Recently I got an invitation to visit Google and Facebook in their San Francisco Headquarters to take a glimpse of the future. And the future they are working on is based on Artificial Intelligence.
This is the future for all of us no matter how fast people adapt. In fact, in one of my talks with a “Googler” he said that in some time every business and every house will use AI: “Kiosks in Greece will use Artificial Intelligence. While there will be a point where kiosks will solely work on Artificial Intelligence”. I was assured that everyone was working on building the next big thing in AI. They fervently try to apply AI everywhere.
Artificial Intelligence (AI), according to Google, is the theory and development of computer systems able to perform tasks normally requiring human intelligence, such as visual perception, speech recognition, [speech synthesis], decision-making, and translation between languages.
In Stanley Kubrick’s film, 2001: A Space Odyssey, Dave asks HAL -HAL 9000 is the computer of the spaceship- to open the pod bay doors and HAL replies: “I’m sorry, Dave. I’m afraid I can’t do that”. These are the most well-known lines in the movie — at least among dev geeks.
And not because of their profoundness but because they embody so many aspects of the AI science. Basically, HAL’s answer mirrors the above AI definition. HAL 9000 is a computer system that performs tasks normally requiring human intelligence. And this is just what is obvious right away. There are so many things one can infer in order to realise the volume of AI aspects behind it.
What Kubrick thought was science fiction in 1968 it’s now a reality. Well, close enough. Nowadays, we have Alexa, Siri, Google assistant and more. Artificial Intelligence is about to be found everywhere; in things we don’t see and in things we don’t realise they work with AI. It will completely revolutionize the way we work, the way we think and the way we live.
However, let’s consider AI in the field of Digital Media. “AI is an important tool that can differentiate publishers’ content in a crowded marketplace by delivering the right message to the right user at the right time” according to Nick Edwards, CEO & co-founder of Boomtrain.
Media companies have tackled the problem of news distribution with the help of Facebook and Google and Internet in general. So competition fights on equal grounds. The next hill that needs to be taken is relevancy.
Content consumers seek personalization; personalized information, be it content or marketing. On the other hand, digital media even though they get so much traffic from Facebook and Twitter and Google they strive for direct traffic. “Direct traffic equates proportionally to brand value as well as trust on the brand” very well stated by boomtrain.com in one of their blogs.
Digital media can easily give their users tailor made content that will be of great relevancy and in fact at the right time. For example, during the weekend you might want to read something “lighter” instead of a deep financial analysis. User experience will be improved since media “could proactively surface most relevant content all around web based on individual interest and passions”.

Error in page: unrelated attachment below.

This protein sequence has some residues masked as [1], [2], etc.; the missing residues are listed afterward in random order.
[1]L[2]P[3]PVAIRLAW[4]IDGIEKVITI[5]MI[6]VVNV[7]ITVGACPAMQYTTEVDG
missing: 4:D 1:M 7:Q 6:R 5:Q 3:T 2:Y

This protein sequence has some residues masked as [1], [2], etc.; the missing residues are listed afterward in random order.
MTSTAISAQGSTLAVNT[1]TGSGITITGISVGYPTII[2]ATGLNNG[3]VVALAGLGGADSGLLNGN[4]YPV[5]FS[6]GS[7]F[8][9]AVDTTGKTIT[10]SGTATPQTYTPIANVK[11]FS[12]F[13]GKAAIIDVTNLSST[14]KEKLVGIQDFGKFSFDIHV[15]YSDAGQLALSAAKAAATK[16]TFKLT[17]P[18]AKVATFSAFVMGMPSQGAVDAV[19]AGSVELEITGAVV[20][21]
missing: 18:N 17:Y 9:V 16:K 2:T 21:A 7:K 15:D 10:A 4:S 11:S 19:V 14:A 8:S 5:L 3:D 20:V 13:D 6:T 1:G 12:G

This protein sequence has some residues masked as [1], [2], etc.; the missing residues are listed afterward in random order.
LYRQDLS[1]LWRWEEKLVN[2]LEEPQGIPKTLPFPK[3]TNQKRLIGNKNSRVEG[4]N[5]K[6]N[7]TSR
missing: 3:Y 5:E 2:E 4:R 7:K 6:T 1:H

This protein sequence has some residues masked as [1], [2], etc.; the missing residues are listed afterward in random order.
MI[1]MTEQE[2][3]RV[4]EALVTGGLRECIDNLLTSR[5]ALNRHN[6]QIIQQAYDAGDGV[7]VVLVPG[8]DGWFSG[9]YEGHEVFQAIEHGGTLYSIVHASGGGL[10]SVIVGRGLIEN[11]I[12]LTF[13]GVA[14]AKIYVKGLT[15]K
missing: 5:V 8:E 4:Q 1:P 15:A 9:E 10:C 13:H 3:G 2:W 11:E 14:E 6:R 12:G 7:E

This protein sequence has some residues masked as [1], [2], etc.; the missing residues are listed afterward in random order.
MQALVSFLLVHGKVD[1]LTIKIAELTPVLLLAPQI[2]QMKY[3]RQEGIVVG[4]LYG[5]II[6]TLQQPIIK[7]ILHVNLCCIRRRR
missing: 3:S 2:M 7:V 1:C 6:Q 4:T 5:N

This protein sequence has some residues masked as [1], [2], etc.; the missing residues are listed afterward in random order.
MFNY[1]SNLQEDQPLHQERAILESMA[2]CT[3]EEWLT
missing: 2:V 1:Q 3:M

– AI monitors user activity
– AI engine mimics a marketer understanding what the reader’s preferences are
– Makes content recommendations and amendments accordingly
Furthermore, Artificial Intelligence can also select the right medium with which to reach the right content-consumer. It can eliminate human intervention and act on its own. “All sorts of contents that are served to the user have the potential to be personalized via AI. Whether it’s an email blast, a push notification, a chat message, SMS, etc, everything can be personalized directly via AI”.
Moreover, AI could also help fight online plagiarism and copy/paste. It is quite common to see ones’ written work used by another website (or online publishing media) without credit and subsequently without receiving any -financial- reward. Even though you probably don’t need AI to identify copy/paste you can have the opportunity to see whose text made it first on the Internet. Original ideas and works need to be rewarded! Add to the above “author identity verification” and you are getting closer to give credit where credit is due.
Online media publishing can change even more. For example, we already have conversational (well, not exactly conversational but more along the lines of question-answer types) applications that feed us content based on our preferences. Or we have news applications that include a higher level of conversational engagement with the user feeding him news topics.
Take Quartz’s application for example where the user is having a texting conversation with a bot. “You are presented with two choices: Either tap a string of relevant (and surprisingly entertaining) emojis, which is like pressing “learn more,” or tap an “anything else?” button to have another topic served. If you opt for the emojis, the app sends 1–3 follow-on texts that provide a high-level summary of the story and link to the article. If you’re lucky, you’ll even see a pertinent and entertaining gif in the mix for added value”.
Basically, Natural Language Processing, a subfield of AI, will play an important role in improving media business and revolutionize the way we serve and consume content. However “the future lies not in generalized frameworks but within specified and specialized ones. Future systems will know a great deal about what they are supposed to know about and little about anything else” — Georgios Koiliaris 2004